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Adam Hoff
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Adam Hoff

The co-author of The Football Uncyclopedia

Hire a Lawyer, Today

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Michael Crabtree is in trouble. He is in street clothes, on the outside looking in, while the San Francisco 49ers - the team holding his draft rights - are going 2-0 and looking every bit the sleeper in the NFC West. He's in trouble because he's not on the field and he's not going to be on the field anytime soon, due to his protracted holdout. This is a problem because it dramatically stunts his growth as an NFL wide receiver. There is an adage that says wide receivers break through during their third year in the league, but that idea is losing relevance fast due to the fact that more teams are going to the spread offense and are featuring three, four, and five wide receiver sets that allow rookies to get on the field.

In past years, rookie wide receivers would sit for the first year, find their way in year two, and then make a contribution by the third season. Now, they are getting their feet wet as rookies because so many wideouts get reps. This creates an accelerated growth cycle and allows wide receivers to emerge by year two and start competing for Pro Bowl berths, endorsements, and future contracts. Crabtree is missing out on all of this and putting himself behind the curve, which creates an inevitable problem when he starts getting compared to receivers from his draft class. Guys like Percy Harvin, Jeremy Maclin, and Kenny Britt are out there playing and getting better and they are going to lap Michael Crabtree.

So what should Crabtree do? The same thing anyone does when they get into trouble: hire a lawyer. The problem for Crabtree is that he's being represented by an agent - Eugene Parker - who has his own interests at heart rather than those of his client. For some reason that defies explanation (after all, Parker is a highly influential and successful agent with a laundry list of high profile clients), he seems to think that orchestrating this holdout will not only reap immediate gains for both client and agent alike, but will also earn him a Drew Rosenhaus or Scott Boras type of reputation - that somehow future players will look to him when they really mean business. This is the problem when you hire an agent or an agency looking to make a deal that helps them and not you. Fortunately for Crabtree, there is a simple solution, which is to hire a lawyer. Really, any lawyer will do, so long as that person can read a contract. The NFL has a slotting system that dictates how much money the 'Niners should (and likely will, if reasonable people got involved) pay Crabtree, so there's not a whole lot to negotiate here. And since lawyers work hourly, Crabtree can avoid giving up a cut of that contract and get on with his life. It's a model that works in the NBA, where Lon Babby and Jim Tanner have created a revolutionary representation model at the law firm Williams & Connelly and work with really bright, upstanding players like Tim Duncan, Ray Allen, and Grant Hill. Heck, Crabtree could give them a call right now and I'm absolutely certain that Tanner could figure this thing out.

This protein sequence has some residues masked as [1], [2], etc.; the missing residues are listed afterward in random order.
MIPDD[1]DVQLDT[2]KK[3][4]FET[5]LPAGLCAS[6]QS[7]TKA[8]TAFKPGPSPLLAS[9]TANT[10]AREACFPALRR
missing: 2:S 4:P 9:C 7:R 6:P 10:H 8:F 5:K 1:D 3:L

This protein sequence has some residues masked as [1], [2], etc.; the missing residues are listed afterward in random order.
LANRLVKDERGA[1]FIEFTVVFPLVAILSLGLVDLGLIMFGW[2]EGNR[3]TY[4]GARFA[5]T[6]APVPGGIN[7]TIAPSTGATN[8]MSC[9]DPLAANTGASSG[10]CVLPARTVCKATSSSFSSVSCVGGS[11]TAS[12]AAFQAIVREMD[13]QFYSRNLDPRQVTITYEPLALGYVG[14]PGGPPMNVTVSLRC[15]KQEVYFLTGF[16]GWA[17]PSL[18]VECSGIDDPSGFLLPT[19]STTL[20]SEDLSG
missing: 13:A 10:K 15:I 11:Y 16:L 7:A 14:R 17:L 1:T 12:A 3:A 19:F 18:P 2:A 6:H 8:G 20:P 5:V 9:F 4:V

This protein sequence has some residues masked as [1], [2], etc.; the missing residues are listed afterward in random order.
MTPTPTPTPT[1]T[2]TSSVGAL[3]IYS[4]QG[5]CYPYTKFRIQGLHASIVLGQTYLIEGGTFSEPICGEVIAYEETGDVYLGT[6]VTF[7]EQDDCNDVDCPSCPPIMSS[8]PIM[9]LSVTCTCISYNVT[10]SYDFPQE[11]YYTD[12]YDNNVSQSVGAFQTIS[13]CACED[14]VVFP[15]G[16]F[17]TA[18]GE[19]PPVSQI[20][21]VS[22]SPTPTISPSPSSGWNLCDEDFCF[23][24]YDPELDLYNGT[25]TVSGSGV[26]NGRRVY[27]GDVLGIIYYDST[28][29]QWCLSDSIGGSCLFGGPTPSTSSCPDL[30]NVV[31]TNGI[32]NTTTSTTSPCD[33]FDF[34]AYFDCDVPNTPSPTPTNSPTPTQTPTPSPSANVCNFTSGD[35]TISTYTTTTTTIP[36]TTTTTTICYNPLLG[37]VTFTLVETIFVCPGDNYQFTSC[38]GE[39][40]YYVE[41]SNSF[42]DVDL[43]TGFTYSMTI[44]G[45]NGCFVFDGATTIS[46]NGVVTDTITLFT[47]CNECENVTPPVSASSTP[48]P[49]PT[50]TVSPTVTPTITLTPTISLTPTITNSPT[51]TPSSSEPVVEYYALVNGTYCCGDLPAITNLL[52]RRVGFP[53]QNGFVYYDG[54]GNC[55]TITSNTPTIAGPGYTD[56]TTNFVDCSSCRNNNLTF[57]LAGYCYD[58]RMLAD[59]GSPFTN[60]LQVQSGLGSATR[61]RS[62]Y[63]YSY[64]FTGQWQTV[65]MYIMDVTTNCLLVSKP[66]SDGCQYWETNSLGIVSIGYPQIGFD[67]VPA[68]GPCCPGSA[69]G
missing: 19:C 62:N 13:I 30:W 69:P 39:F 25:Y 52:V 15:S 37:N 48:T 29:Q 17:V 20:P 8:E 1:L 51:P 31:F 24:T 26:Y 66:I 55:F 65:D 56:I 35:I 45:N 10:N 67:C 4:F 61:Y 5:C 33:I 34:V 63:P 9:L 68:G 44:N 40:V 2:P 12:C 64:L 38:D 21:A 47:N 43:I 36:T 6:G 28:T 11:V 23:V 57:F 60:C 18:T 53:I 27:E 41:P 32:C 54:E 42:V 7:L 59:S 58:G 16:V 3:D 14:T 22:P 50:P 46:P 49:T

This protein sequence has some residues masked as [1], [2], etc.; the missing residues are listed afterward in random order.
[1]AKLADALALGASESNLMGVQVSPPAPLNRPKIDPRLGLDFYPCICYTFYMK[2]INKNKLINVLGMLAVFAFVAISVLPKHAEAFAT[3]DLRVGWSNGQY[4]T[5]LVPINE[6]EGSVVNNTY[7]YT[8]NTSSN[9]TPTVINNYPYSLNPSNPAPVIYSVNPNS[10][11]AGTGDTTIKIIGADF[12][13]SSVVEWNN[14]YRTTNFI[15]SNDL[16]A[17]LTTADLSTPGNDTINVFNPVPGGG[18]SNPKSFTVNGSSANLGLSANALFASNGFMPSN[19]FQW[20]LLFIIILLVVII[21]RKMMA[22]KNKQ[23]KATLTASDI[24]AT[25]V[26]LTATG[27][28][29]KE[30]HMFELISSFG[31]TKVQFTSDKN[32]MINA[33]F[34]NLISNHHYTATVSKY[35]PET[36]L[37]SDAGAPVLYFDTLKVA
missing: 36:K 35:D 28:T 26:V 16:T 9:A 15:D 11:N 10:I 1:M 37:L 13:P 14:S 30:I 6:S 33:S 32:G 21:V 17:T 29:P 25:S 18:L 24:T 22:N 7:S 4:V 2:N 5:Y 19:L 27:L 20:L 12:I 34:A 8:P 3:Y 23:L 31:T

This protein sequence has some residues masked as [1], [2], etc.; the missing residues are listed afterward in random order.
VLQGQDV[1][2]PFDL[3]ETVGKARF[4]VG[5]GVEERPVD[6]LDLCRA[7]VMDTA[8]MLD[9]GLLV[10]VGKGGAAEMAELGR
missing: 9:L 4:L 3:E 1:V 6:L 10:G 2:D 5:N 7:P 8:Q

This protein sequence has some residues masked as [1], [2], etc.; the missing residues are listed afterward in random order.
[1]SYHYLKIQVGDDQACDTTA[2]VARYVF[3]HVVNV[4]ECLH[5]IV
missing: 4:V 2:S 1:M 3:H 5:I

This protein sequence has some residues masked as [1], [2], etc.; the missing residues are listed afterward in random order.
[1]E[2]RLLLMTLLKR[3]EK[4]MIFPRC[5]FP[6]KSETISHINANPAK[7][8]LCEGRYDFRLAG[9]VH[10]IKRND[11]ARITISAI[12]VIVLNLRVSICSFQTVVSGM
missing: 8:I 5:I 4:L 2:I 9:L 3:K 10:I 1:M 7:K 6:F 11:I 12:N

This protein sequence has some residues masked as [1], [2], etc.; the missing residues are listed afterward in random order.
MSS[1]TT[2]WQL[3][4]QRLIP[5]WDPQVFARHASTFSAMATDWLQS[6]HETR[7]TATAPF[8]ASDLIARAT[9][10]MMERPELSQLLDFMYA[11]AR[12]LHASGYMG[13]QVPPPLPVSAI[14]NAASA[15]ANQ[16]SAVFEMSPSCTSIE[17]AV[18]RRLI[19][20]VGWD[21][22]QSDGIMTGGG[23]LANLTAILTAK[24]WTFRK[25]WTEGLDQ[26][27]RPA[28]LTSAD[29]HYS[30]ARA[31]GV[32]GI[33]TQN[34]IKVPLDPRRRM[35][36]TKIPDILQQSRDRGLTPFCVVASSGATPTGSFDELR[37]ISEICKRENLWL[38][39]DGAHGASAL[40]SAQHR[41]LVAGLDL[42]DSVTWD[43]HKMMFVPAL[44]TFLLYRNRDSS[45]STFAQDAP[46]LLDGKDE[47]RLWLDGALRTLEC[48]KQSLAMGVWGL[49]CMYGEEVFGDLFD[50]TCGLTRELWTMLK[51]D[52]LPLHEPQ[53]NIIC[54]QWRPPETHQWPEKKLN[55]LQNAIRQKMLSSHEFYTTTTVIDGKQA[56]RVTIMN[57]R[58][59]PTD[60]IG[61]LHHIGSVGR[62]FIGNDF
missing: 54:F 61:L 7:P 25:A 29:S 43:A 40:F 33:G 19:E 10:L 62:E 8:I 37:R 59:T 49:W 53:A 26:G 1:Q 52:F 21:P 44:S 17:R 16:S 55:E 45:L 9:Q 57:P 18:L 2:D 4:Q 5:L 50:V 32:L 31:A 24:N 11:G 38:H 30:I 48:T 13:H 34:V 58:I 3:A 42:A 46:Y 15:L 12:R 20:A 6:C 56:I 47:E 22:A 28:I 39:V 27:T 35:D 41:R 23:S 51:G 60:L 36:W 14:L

The bottom line is that Crabtree needs to get rid of his current representation. And with the clock ticking, he can't afford to fall into a similar situation. His best bet is to turn to a lawyer - someone who is used to working things out between disparate parties and knows how to operate on a deadline. Crabtree can save himself by way of the billable hour.

By Adam Hoff  |  September 23, 2009; 1:01 AM ET  | Category:  Draft , Fans , Free Agency , New York Jets , San Francisco 49ers Save & Share:  Send E-mail   Facebook   Twitter   Digg   Yahoo Buzz   Del.icio.us   StumbleUpon   Technorati  
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What exactly is a "Pro Bowl birth" - does that mean they get younger every year?

Posted by: i_go_pogo | September 24, 2009 6:20 PM

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